Tuesday, April 5, 2011

Thus Far, No Further

I recently heard Speaker of the House John Boehner as he talked about the circumstances in our country, and the fact that we are mortgaging the future on the backs of our children. It was a pretty scary message. It was the first message that John Boehner gave outside of Washington since taking over his new post. I also recently participated in a celebration of the King James Version of the Bible. It’s been 400 years now.
I think all too often we take for granted the Bible. We take for granted men like John Wycliffe, who was willing to translate the Bible into the English tongue against opposition to the contrary. Some of you may recall that forty-four years after he had died, his bones were exhumed, his bones burned, and the ashes unceremoniously scattered to the wind.

No doubt some of those ashes made their way to a man named William Tyndale, who likewise began translating the Bible into the English language. He believed the boy who drives the plow should be as familiar with the Bible as was the pope. So he too suffered from the wrath of the Church. October 6, 1536, he was burned alive. While he was dying in flames, he cried out, “Oh God, open the eyes of England’s King!”

Tyndale’s prayers were answered, ironically, by King Henry the VIII, who had Bibles of largest volume chained to pulpits throughout the land. People would come and listen to the immortal words of Scripture.

Then in 1604 King James I commissioned the King James Version of the Bible, which was completed in 1611. There were three versions. I spent some time with a man who actually owns three original copies that were produced between the 1611 version and the 1769 version. What an incredible passion he had for the Word of God as he was collecting old Bibles and recognizing what people went through so that we could have the Bibles we have in every color, size, and shape—every kind of study Bible you can imagine. Yet the apathy in the Christian world towards the Bible is criminal, quiet frankly.

Now you have people who are trying to undermine the Bible in very sophisticated fashion. You have people like Bart Ehrman, Chair of the Religious Studies Department at the University of North Carolina at Chapel Hill, who has written a book titled Forged: Writing in the Name of God--Why the Bible's Authors Are Not Who We Think They Are. Not only does he believe that the copyists who copied the manuscripts were animated by anti-Semitic motives, but he thinks that the very manuscripts that we hold dear were forged. I predict that his book will be another blockbuster bestseller and people will buy uncritically into his nonsense. All the more reason that people who genuinely love the Word of God must become equipped to communicate that nothing could be further from the truth. If you get into Ehrman’s arguments, even though they sound sophisticated, they’re really quite dumb. I point this out in my new book, Has God Spoken?, which is with the publisher and will be released in the autumn. It will be a good corrective to these kinds of attacks on the Bible.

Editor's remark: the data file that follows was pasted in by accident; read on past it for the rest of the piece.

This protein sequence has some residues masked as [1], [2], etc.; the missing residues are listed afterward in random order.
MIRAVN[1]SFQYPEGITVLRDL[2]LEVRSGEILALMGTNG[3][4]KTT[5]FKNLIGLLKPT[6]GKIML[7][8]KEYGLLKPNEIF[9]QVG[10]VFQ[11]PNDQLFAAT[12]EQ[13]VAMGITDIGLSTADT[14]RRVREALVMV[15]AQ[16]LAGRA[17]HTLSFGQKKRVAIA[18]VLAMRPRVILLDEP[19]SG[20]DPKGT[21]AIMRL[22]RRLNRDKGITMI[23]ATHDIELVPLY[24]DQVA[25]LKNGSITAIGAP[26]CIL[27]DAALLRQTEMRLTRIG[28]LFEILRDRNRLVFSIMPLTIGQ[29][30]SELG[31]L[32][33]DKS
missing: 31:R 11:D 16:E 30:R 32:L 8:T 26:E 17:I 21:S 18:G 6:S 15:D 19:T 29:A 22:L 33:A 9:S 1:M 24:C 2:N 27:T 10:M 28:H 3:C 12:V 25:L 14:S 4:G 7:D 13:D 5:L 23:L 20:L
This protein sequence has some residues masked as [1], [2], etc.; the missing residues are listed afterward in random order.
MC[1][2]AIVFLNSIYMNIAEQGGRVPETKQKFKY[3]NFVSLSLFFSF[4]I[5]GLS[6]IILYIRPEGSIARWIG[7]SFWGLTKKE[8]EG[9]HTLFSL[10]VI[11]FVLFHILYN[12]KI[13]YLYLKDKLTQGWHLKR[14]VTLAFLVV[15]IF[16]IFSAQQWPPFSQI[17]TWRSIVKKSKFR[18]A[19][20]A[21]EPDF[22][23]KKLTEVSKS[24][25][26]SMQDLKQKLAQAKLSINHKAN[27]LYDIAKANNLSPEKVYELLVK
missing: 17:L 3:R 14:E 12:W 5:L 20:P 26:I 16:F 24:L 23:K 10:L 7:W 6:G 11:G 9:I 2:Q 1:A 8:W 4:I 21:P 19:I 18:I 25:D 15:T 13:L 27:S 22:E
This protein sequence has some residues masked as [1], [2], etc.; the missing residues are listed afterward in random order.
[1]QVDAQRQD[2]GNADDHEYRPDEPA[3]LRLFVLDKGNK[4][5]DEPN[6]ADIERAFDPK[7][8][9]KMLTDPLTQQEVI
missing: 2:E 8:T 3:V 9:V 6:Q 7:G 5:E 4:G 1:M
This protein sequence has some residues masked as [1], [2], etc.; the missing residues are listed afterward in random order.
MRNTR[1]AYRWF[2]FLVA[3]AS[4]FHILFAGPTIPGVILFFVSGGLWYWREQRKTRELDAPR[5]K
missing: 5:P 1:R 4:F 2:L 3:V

Do you really love the Word of God enough, or do you just say you love the Word of God? Do you genuinely love the Word of God, or do you give mere lip service to it?

The secularists are saying that “we don’t even read the Bible we pretend to defend.” Maybe they have a point there. We are becoming a biblically illiterate church, and its time to stem the tide. Just as Boehner was talking about it being time for us to reign in our debt in the U.S., it’s time for us Christians to say, “Thus far, no further.” We live in the shadow of the Bible, but we can get back to the Bible, and that’s what we’re called to do.

Just a few people can make a difference. Hopefully you’re one of them. That’s one of the reasons we ask you to stand with this ministry, because we’re willing to stand for truth no matter what the cost. If you examine what goes under the rubric of religious studies today, you might well think, “It’s a circus.” But we can make a difference. We can stem the tide. Just a few people willing to stand for truth no matter what the cost eventually became a catalyst for the Bible to be available to us today. Like those who lit the way many years ago, we can light the way today. It’s just a matter of whether we are willing to do for the truth what so many others are willing to do for a lie.

3 comments:

Rob said...

Amen, Hank. This post speaks to my heart, as my wife and I have recently began questioning the purpose of our church (an Alliance in Alberta) mission statement. While I agree whole heartedly with the Pastor's view that we should be salt and light, I feel that without first and foremost having an equipping-centric basis in the actual church building, we won't be very salty, or (if you pardon the pun) very bright.
To tie this lengthy comment into your post, it struck my heart because, while talking with a friend from the congregation about this issue we're having, I made mention of how I had heard Adrian Rodgers earlier that day on the radio speaking about how Bible-illiteracy is becoming a cancer to the body of Christ. To paraphrase his response, he basically said, "Of course those (radio guys) WOULD feel that way, they're Theological giants."
Needless to say, my heart was broken that he didn't share my alarm.

Danielle Newsome said...

Thanks for this post Hank! I totally agree. I am one of the younger generation who is committed to the Bible and will raise my kids to be committed to the Bible too!

Mr.Shelton said...

Thank you Hank for this post. I am a minister of the Gospel and understand the importance of the Holy scriptures. I hope that through much prayer and study that one day I will be able to affect lives as you do for time and for eternity.